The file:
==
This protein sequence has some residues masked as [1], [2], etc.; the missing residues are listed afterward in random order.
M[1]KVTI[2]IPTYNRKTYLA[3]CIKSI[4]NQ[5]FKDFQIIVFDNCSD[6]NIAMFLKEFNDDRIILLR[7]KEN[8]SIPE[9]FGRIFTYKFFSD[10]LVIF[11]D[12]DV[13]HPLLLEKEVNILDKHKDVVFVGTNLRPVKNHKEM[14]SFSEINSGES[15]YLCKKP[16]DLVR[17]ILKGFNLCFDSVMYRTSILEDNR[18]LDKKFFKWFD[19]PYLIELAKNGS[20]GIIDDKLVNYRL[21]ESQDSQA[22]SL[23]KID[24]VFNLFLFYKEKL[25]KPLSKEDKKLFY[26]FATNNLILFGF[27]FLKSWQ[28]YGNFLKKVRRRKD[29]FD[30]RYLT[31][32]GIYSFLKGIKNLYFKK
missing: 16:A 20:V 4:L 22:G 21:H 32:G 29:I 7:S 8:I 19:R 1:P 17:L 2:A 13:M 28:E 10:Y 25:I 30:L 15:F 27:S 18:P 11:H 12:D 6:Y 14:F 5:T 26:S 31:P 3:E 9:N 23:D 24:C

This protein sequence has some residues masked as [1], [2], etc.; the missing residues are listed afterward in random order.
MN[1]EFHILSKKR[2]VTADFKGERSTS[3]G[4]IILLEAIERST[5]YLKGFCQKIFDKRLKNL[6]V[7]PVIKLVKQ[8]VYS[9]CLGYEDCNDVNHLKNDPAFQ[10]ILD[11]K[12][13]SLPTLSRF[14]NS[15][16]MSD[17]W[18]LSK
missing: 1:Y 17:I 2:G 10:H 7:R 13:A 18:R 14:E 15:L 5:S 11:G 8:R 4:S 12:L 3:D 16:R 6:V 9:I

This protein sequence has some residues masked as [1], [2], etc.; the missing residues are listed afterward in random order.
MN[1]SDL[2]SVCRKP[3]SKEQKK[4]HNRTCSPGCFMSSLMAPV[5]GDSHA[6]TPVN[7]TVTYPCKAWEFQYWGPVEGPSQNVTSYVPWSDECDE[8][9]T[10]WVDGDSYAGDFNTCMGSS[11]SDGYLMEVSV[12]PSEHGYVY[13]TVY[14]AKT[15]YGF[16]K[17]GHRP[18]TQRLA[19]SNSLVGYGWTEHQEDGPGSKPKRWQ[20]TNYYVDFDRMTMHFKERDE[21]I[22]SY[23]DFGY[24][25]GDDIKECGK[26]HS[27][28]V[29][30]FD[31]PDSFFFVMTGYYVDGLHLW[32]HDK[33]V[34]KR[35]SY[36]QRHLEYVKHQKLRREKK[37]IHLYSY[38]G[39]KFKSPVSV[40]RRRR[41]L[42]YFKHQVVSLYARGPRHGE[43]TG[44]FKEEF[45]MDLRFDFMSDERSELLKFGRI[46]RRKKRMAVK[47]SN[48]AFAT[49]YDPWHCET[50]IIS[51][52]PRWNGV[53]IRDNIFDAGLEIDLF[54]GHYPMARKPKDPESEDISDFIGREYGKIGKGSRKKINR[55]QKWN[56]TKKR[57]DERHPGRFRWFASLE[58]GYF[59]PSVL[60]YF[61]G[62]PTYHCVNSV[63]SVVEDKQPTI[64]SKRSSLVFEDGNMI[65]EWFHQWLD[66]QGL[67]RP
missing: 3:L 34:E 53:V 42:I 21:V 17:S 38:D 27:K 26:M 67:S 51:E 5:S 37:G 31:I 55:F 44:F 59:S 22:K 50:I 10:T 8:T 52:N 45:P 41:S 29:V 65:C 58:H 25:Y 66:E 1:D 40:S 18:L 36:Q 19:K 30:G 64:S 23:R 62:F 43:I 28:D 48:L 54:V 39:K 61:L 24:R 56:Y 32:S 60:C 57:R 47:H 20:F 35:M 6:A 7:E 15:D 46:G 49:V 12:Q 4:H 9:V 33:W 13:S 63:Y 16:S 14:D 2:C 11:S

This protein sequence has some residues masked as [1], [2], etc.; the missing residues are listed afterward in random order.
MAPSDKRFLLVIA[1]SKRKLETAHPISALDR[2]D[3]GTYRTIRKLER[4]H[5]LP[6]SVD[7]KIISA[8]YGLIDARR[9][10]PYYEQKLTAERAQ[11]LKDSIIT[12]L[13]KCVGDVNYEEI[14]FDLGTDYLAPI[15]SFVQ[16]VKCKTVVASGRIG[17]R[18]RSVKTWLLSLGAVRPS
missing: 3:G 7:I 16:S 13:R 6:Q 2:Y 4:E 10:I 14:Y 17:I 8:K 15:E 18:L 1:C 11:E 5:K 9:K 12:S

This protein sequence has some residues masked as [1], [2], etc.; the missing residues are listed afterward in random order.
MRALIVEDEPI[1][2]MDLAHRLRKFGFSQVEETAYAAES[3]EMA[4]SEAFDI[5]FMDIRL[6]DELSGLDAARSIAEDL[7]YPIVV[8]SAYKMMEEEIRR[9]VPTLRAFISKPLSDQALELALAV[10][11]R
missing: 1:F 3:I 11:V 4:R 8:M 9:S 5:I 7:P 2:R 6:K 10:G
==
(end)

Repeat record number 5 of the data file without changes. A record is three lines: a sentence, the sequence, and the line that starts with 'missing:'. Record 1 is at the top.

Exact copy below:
This protein sequence has some residues masked as [1], [2], etc.; the missing residues are listed afterward in random order.
MRALIVEDEPI[1][2]MDLAHRLRKFGFSQVEETAYAAES[3]EMA[4]SEAFDI[5]FMDIRL[6]DELSGLDAARSIAEDL[7]YPIVV[8]SAYKMMEEEIRR[9]VPTLRAFISKPLSDQALELALAV[10][11]R
missing: 1:F 3:I 11:V 4:R 8:M 9:S 5:I 7:P 2:R 6:K 10:G